When your child suddenly refuses to eat some meals, snacks or not eat at all it can become very stressful and frustrating to try and get food into them. This often starts around the toddler years and gradually gets better.
Some reasons are common and can be dealt with easily but some issues are more complex, therefore taking more time to overcome and help your child to master eating better. I will explore 7 possible reasons why your child refuses to eat and what you can do to support them.
What are 7 reasons why your child refuses to eat?
There are many reasons why your child suddenly refuses to eat, so by understanding some of these reasons it can help you to manage your child’s struggles.
One of them is food neophobia which is essentially a fear of trying new foods. It’s a normal phase typically starting around 2 – 3 yrs. (1). This has arisen from our ancestors, whereby we become wary of new foods as they are seen as unsafe to eat.
This phase will usually pass but for some children it can last throughout childhood. You can help your child by eating meals together and showing them that new foods are safe to eat and not so scary after all.
For some children there can be a particular sensory issue which prevents them or makes it difficult for a child to try new foods. The sensory issue could be a dislike of the texture, smell, colour, temperature, look or even a combination of these. Which then means the child rejects the food on the basis of this.
Sensory issues can be in the form of ‘under sensitive’ or ‘over sensitive’ to foods. So if a child is over sensitive it would feel like the texture is far more lumpy than it actually is. If they are under sensitive then they dont detect or taste the flavour of food as much as others. (2)
Sometimes there are underlying issues related to the sensory issues related to swallowing, chewing etc which are best to be checked out with a paediatrician or feeding specialist.
When your child has had a busy day or not slept well for whatever reason and they are really exhausted it can make it harder to eat. When we are really sleep deprived it alters our appetite regulating hormones (3) making us less hungry.
Instead your child is probably wanting to have a nap or good sleep first before appetite returns.
Childrens tastes are very different from adults because children have more taste buds. I am sure there are many foods you didn’t like as a child and then developed a taste for them when you went into adulthood. That is because children are more sensitive to bitter tastes and foods can taste a lot stronger. Therefore it’s harder to accept more bitter tastes such as vegetables when you’re younger.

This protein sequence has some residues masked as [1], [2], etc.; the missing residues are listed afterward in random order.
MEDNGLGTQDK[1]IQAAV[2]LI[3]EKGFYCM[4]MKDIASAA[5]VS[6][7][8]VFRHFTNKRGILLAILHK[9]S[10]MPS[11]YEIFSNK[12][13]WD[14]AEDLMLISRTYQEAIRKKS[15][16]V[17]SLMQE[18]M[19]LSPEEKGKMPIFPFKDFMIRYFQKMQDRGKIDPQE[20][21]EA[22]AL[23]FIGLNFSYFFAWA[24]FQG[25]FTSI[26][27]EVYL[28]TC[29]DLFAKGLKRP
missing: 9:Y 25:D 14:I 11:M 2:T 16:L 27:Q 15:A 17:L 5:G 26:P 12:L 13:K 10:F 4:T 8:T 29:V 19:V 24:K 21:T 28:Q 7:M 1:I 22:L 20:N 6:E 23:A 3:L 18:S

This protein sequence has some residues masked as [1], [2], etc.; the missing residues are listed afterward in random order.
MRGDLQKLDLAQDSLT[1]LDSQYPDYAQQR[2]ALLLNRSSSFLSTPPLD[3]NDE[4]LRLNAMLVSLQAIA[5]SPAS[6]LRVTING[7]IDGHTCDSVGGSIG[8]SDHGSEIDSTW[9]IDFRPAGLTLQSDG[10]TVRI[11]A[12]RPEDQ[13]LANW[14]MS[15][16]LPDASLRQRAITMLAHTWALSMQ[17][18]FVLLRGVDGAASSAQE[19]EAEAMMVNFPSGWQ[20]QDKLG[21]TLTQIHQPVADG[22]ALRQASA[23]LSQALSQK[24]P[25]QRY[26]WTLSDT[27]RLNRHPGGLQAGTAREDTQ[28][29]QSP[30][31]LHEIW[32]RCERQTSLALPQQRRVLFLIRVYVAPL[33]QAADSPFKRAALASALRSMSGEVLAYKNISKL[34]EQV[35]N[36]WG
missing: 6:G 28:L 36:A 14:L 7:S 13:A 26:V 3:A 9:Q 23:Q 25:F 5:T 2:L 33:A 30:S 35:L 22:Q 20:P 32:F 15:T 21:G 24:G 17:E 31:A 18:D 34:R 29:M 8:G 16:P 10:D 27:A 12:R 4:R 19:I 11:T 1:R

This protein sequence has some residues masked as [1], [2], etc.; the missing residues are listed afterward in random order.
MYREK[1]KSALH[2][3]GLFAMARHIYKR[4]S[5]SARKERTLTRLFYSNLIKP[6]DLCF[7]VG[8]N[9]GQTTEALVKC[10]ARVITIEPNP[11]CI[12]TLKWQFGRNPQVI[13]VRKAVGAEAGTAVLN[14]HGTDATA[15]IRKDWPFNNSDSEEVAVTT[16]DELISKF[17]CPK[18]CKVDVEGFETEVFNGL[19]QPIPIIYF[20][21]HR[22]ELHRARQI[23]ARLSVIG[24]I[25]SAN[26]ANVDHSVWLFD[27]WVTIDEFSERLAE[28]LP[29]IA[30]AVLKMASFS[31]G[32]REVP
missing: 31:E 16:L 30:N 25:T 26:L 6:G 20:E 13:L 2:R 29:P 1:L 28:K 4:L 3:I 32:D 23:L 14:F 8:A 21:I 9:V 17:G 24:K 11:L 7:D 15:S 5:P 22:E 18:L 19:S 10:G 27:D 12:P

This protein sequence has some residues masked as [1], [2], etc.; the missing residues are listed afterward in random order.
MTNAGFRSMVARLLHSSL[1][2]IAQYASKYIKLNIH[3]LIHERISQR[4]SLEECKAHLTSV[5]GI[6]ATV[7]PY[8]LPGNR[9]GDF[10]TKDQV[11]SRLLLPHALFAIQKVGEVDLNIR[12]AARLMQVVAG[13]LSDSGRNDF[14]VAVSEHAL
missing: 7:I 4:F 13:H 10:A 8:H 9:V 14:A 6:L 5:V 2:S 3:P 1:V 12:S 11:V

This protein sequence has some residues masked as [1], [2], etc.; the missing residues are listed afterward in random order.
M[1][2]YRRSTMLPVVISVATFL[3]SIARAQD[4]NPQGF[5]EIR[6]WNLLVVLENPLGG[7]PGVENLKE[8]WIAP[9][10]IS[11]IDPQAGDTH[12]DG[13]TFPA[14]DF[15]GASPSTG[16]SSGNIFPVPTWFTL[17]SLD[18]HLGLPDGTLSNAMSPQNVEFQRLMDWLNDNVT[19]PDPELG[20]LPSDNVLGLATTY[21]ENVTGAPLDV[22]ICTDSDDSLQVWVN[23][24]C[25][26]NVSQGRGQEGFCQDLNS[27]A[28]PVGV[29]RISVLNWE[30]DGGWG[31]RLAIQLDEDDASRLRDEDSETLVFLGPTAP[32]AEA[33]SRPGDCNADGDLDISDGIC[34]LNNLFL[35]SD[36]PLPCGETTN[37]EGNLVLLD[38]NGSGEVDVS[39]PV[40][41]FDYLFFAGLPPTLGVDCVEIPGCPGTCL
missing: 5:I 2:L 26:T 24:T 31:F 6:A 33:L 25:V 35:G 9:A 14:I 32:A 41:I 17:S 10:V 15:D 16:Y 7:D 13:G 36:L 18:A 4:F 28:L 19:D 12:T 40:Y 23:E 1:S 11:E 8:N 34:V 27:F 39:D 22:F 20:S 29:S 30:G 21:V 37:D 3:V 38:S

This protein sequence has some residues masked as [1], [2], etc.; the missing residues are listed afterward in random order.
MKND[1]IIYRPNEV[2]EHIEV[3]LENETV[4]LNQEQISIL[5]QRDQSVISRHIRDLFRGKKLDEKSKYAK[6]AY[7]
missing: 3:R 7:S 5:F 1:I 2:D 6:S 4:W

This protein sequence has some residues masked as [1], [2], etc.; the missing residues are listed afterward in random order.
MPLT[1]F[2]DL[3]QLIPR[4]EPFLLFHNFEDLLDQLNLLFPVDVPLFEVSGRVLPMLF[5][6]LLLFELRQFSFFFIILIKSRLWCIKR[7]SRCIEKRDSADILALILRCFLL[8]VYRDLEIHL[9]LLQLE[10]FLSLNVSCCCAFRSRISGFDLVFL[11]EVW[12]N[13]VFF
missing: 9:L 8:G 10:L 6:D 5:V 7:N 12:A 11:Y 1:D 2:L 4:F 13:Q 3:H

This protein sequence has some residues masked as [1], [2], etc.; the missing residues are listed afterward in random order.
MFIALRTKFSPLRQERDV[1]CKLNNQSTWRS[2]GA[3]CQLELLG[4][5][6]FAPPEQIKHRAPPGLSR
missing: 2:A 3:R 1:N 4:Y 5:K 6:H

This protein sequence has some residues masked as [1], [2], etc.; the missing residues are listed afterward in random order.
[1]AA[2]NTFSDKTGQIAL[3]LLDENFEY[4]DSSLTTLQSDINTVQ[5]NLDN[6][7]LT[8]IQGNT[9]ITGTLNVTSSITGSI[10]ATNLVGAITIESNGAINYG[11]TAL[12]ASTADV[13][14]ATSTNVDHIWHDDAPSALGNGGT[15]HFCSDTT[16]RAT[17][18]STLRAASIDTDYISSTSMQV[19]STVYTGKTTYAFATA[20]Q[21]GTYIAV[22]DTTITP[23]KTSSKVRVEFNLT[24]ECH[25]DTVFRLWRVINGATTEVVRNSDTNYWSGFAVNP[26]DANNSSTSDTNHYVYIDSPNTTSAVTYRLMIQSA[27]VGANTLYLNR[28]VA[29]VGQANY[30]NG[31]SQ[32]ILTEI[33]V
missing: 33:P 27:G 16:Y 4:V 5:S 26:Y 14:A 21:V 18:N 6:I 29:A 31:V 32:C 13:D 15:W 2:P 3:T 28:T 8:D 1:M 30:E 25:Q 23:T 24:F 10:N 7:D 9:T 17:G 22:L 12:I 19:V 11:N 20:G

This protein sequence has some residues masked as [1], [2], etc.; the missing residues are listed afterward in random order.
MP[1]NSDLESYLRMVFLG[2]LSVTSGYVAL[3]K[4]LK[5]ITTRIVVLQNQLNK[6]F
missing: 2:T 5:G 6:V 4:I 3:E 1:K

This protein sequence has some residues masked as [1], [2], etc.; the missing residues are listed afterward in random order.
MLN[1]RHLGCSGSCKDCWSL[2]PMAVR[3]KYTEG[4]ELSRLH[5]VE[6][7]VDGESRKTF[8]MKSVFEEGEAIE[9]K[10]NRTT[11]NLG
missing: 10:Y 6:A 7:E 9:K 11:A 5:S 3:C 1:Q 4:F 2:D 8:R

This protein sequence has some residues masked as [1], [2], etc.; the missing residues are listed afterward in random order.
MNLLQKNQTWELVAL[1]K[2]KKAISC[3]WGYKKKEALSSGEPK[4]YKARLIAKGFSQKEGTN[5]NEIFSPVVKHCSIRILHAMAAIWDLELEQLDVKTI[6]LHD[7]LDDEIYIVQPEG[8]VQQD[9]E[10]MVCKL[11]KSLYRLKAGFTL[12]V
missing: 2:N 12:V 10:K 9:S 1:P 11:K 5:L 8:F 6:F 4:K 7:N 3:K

Not only are tastes different as a child but foods need to look and smell good before they even get to taste the food. So bearing this in mind, making food look appealing can help your child with getting to taste new foods.
Appetite – are they just not hungry?
They may not eat because they say they are not hungry, which may be the case. Children usually have good interoception cues which means signals coming from their inner self such as knowing when they are hungry and when they are full. We have to learn to trust our children to let us know when they are full because eating when we are not hungry will mean eating more than they need.
Also toddlers appetites will vary from day to day due to growth spurts and changes in physical activity (4) meaning they may be hungry more some days compared to others.
Could they be affected by an illness which is making them not want to eat? common childhood issues like these can make it harder for a child to eat; sore throat or a cold could put them off their food, toothache, teething or a stomach bug.
Other issues like constipation (5) can reduce appetite or desire to eat.
Food sensitivity and there are lots of them (6) can make it uncomfortable or even cause pain to eat at the time or later.
If we apply pressure to eat then very often it can make the situation worse or your child could please you by eating the food. This is only because of the pressure to eat and not learning to actually like the food and eat it because they want to.
Not giving any kind of pressure to a child to eat is very difficult when you’re desperate for them to eat food.